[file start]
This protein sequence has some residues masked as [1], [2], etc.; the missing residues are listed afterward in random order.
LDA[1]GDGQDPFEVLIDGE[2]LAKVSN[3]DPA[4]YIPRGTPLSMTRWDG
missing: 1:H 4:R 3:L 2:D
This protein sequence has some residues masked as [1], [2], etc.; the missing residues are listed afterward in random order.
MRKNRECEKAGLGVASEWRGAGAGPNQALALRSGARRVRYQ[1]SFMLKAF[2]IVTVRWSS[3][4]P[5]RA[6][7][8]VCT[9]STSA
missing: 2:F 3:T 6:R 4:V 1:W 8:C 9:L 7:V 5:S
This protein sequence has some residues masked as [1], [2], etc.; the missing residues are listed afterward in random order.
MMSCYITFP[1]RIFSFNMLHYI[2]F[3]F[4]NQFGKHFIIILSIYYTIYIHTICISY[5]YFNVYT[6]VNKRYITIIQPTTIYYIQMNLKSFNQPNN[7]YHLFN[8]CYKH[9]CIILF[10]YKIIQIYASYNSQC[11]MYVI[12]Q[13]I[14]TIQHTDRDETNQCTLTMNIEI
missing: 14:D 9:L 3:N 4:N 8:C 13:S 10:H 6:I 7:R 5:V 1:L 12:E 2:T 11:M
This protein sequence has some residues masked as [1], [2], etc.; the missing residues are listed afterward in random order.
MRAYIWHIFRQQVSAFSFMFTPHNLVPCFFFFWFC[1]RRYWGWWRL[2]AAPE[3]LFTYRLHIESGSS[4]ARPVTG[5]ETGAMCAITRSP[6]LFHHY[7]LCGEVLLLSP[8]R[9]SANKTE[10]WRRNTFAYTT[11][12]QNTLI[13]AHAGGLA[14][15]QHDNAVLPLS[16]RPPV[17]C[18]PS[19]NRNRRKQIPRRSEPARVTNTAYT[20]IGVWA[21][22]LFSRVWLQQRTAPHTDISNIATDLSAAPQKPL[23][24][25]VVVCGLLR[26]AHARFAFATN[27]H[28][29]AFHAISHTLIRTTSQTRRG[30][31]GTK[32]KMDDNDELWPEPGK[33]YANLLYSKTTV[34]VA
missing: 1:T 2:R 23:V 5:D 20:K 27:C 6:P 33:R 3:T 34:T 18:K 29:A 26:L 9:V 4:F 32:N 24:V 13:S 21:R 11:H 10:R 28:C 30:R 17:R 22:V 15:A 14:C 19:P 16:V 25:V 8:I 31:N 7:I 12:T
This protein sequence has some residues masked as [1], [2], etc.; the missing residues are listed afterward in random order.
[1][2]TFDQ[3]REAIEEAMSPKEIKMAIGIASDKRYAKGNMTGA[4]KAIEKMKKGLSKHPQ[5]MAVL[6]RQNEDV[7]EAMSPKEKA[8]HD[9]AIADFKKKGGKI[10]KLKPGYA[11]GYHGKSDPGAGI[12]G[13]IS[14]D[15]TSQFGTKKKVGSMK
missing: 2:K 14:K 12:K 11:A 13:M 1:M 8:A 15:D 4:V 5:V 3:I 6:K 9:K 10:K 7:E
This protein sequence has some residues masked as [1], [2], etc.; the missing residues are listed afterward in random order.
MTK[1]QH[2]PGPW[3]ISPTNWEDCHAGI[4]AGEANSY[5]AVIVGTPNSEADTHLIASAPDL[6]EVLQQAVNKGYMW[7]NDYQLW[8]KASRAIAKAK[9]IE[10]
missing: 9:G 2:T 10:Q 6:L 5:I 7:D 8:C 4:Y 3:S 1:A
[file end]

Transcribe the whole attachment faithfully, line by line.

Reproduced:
This protein sequence has some residues masked as [1], [2], etc.; the missing residues are listed afterward in random order.
LDA[1]GDGQDPFEVLIDGE[2]LAKVSN[3]DPA[4]YIPRGTPLSMTRWDG
missing: 1:H 4:R 3:L 2:D
This protein sequence has some residues masked as [1], [2], etc.; the missing residues are listed afterward in random order.
MRKNRECEKAGLGVASEWRGAGAGPNQALALRSGARRVRYQ[1]SFMLKAF[2]IVTVRWSS[3][4]P[5]RA[6][7][8]VCT[9]STSA
missing: 2:F 3:T 6:R 4:V 1:W 8:C 9:L 7:V 5:S
This protein sequence has some residues masked as [1], [2], etc.; the missing residues are listed afterward in random order.
MMSCYITFP[1]RIFSFNMLHYI[2]F[3]F[4]NQFGKHFIIILSIYYTIYIHTICISY[5]YFNVYT[6]VNKRYITIIQPTTIYYIQMNLKSFNQPNN[7]YHLFN[8]CYKH[9]CIILF[10]YKIIQIYASYNSQC[11]MYVI[12]Q[13]I[14]TIQHTDRDETNQCTLTMNIEI
missing: 14:D 9:L 3:N 4:N 8:C 13:S 10:H 6:I 7:R 5:V 1:L 12:E 2:T 11:M
This protein sequence has some residues masked as [1], [2], etc.; the missing residues are listed afterward in random order.
MRAYIWHIFRQQVSAFSFMFTPHNLVPCFFFFWFC[1]RRYWGWWRL[2]AAPE[3]LFTYRLHIESGSS[4]ARPVTG[5]ETGAMCAITRSP[6]LFHHY[7]LCGEVLLLSP[8]R[9]SANKTE[10]WRRNTFAYTT[11][12]QNTLI[13]AHAGGLA[14][15]QHDNAVLPLS[16]RPPV[17]C[18]PS[19]NRNRRKQIPRRSEPARVTNTAYT[20]IGVWA[21][22]LFSRVWLQQRTAPHTDISNIATDLSAAPQKPL[23][24][25]VVVCGLLR[26]AHARFAFATN[27]H[28][29]AFHAISHTLIRTTSQTRRG[30][31]GTK[32]KMDDNDELWPEPGK[33]YANLLYSKTTV[34]VA
missing: 1:T 2:R 23:V 5:D 20:K 27:C 6:P 33:R 3:T 34:T 18:K 29:A 26:L 9:V 4:F 32:N 24:V 13:S 21:R 11:H 10:R 28:C 30:R 17:R 22:V 15:A 14:C 19:P 16:V 25:V 8:I 31:N 7:I 12:T
This protein sequence has some residues masked as [1], [2], etc.; the missing residues are listed afterward in random order.
[1][2]TFDQ[3]REAIEEAMSPKEIKMAIGIASDKRYAKGNMTGA[4]KAIEKMKKGLSKHPQ[5]MAVL[6]RQNEDV[7]EAMSPKEKA[8]HD[9]AIADFKKKGGKI[10]KLKPGYA[11]GYHGKSDPGAGI[12]G[13]IS[14]D[15]TSQFGTKKKVGSMK
missing: 2:K 14:K 12:K 11:A 13:M 1:M 8:A 15:D 4:V 5:V 3:I 6:K 9:K 10:K 7:E
This protein sequence has some residues masked as [1], [2], etc.; the missing residues are listed afterward in random order.
MTK[1]QH[2]PGPW[3]ISPTNWEDCHAGI[4]AGEANSY[5]AVIVGTPNSEADTHLIASAPDL[6]EVLQQAVNKGYMW[7]NDYQLW[8]KASRAIAKAK[9]IE[10]
missing: 9:G 2:T 10:Q 6:L 5:I 7:D 8:C 4:Y 3:S 1:A